Rup Narayan

Reasons for opting for resettlement: better, self managed and secured living

My family spent 17 years in UNHCR administered refugee camp at Sanischare in Morang district in eastern Nepal. Hoping for a dignified return to Bhutan, we waited patiently during 17 rounds of Nepal-Bhutan bilateral talks but they bore no results. In addition there was donor fatigue, a troubled political situation in Nepal, social crimes in the camps and growing family obligations that led my joint family of 19 people to decide to opt for the third country resettlement program. We hope to have better education for the younger generation and an improved and secure way of life until a solution is sorted out and dignified return to our country of origin is guaranteed.

Foothold in Bhutan

I am the ninth child born to Badri Nath Pokharel and Sabitra Pokharel, at Bokre, Kikorthang in Chirang Bhutan, born in Feb. 1974. I spent my childhood in farm and had my primary education from the then Damphu Junior High School, one of the reputed schools in Bhutan. My grand father Late Bal Krishna Pokharel entered Bhutan and settled in Chirang in the year 1910 AD, three years after Ugyen Wangchuck established the kingship and became the first hereditary king of Bhutan

I was 17 years old when my family became one of the 100,000 southern Bhutanese, of Nepali origin forced to leave.  I still remember our vast paddy fields, the orange orchard and cultivating land that covered over 15 acres.  We left our ancestral property in the early morning of 25th April 1992 and entered Nepal seeking asylum on 30th April 1992.

While in exile I had my Bachelor's degree in Arts and volunteered in the refugee camp as a volunteer teacher under CARITAS-Nepal for five years. I volunteered as an executive member of Bhutan Press Union informing and educating refugees in the area of health, education and social awareness programs through weekly, fortnightly and monthly news papers and news letters from 2001 till mid- 2009.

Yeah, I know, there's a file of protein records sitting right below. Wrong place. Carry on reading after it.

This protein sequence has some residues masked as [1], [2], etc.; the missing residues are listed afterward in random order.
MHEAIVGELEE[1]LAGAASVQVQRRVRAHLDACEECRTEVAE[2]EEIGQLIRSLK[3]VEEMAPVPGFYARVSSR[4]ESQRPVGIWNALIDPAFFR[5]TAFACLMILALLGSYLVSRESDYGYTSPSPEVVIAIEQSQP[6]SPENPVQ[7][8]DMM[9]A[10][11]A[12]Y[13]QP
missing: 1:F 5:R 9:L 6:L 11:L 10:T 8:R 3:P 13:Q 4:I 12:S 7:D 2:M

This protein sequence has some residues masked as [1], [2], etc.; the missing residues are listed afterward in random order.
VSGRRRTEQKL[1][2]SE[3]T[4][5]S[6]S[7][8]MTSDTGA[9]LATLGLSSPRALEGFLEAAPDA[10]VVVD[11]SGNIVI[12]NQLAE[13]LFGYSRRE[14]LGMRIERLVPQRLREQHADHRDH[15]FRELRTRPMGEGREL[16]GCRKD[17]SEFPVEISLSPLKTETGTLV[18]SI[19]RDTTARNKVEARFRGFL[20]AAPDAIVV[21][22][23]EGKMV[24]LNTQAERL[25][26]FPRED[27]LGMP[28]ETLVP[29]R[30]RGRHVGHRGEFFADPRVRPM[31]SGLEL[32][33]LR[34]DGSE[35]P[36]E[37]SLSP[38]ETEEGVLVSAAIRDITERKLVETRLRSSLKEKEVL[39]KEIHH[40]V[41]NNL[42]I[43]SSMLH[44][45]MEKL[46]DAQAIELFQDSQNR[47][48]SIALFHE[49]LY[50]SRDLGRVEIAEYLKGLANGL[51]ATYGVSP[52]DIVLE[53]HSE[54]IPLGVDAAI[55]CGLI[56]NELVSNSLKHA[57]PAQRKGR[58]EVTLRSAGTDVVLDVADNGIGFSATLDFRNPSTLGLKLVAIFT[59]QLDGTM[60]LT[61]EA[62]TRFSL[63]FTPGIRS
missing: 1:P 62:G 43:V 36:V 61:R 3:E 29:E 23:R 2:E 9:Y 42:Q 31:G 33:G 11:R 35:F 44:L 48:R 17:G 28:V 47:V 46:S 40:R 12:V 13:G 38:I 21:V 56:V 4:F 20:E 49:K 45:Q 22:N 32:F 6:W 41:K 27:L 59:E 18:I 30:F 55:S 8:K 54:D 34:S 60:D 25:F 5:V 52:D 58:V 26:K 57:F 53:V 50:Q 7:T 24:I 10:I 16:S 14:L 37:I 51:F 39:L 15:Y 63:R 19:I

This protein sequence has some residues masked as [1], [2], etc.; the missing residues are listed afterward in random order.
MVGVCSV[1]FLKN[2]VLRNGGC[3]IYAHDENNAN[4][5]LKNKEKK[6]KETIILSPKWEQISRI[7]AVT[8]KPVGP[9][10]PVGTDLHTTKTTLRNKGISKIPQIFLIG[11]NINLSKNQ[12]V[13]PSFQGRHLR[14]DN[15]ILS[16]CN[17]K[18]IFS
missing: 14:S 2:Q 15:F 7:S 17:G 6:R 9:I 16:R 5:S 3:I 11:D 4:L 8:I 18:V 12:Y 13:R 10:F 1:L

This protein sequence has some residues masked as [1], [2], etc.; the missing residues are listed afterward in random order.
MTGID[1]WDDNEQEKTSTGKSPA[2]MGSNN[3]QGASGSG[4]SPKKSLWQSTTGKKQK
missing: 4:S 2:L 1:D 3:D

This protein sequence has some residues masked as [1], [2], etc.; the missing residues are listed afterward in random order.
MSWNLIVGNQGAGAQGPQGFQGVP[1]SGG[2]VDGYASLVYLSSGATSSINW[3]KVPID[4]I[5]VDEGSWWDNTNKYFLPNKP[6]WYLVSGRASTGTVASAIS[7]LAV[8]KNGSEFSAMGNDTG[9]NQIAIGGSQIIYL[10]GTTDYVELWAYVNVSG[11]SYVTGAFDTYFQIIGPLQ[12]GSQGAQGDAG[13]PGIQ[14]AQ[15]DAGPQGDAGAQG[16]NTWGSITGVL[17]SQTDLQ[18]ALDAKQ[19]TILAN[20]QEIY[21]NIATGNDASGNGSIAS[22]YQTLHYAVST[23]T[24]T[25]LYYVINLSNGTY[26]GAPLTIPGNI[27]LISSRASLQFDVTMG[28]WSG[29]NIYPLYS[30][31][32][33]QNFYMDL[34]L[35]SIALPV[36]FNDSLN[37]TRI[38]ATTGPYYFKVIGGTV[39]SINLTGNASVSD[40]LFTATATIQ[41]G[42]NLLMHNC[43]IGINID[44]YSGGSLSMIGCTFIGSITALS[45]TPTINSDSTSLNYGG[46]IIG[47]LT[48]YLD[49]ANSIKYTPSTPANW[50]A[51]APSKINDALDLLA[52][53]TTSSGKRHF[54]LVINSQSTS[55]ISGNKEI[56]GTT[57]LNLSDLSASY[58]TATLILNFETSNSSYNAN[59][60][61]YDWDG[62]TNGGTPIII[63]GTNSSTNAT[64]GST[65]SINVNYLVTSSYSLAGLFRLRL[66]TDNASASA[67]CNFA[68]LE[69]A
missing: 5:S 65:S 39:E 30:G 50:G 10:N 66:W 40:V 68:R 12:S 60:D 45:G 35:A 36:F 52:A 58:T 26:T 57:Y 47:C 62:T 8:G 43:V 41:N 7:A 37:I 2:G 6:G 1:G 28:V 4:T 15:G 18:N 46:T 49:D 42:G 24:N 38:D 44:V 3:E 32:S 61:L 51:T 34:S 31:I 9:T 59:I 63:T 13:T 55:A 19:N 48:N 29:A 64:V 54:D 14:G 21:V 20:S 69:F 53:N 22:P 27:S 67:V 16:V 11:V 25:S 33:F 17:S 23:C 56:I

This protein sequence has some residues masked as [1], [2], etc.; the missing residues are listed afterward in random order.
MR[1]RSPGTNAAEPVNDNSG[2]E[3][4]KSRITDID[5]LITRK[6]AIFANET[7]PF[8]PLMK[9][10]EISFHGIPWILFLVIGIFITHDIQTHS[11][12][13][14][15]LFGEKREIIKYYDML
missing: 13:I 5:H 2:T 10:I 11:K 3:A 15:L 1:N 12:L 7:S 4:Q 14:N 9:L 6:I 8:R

Screening for resettlement: a lengthy process

My family completed the interest form for the third country resettlement program in April 2008 through UNHCR. It was accepted in July 2008. By then, many refugees had shown interest and applied, so it took another twelve months for the whole procedure to be completed.

I along with rest of my family members left Sanischare camp on 10th of July 2009 and arrived in the US on 15th of July, since then I am staying in California at Sacramento.

My confidence in new land

When my family landed in the US, the International Rescue Committee (IRC) took care of us and our immediate needs. Now we are here under a state- Matching Grant program and the IRC is monitoring our support and enabling us to be independent. The tireless support of the staff and volunteers of the IRC is hugely appreciated by myself and my wife.  We have been helped with training to search for jobs, facing interviews and supported to deal with the people and system here.

My wife Tika Pokharel got a job at ROSS - Dress for Less in the first week of October and I got very recently a job at CINTAS. Now I am happy to be here because my father and mother,  82 and 74 years old respectively, are receiving the medical treatment they need and which would have been impossible to find in the refugee camp in Nepal.

Of course, for any individual, the first few months of being in an entirely new country with new system of life is confusing but time is a great healer and with time you become accustomed.  This is what I have found.  People here are so friendly and helpful. They are kind to all seekers.

Sustaining the hope of repatriation

There are 44 Bhutanese refugee families living in the place where I now am.  We are all living within 30 minutes walking distance of each other.  Together we shared the last Dasain and Deepawali greetings.  We celebrated our festivals with great enthusiasm.

The most common thing I find in all Bhutanese friends is their sense of belongingness to our homeland Bhutan. They are all deeply patriotic and it is with this force that we sustain our hope of being repatriated. I am happy that all our documents in the US say that our country of origin is Bhutan.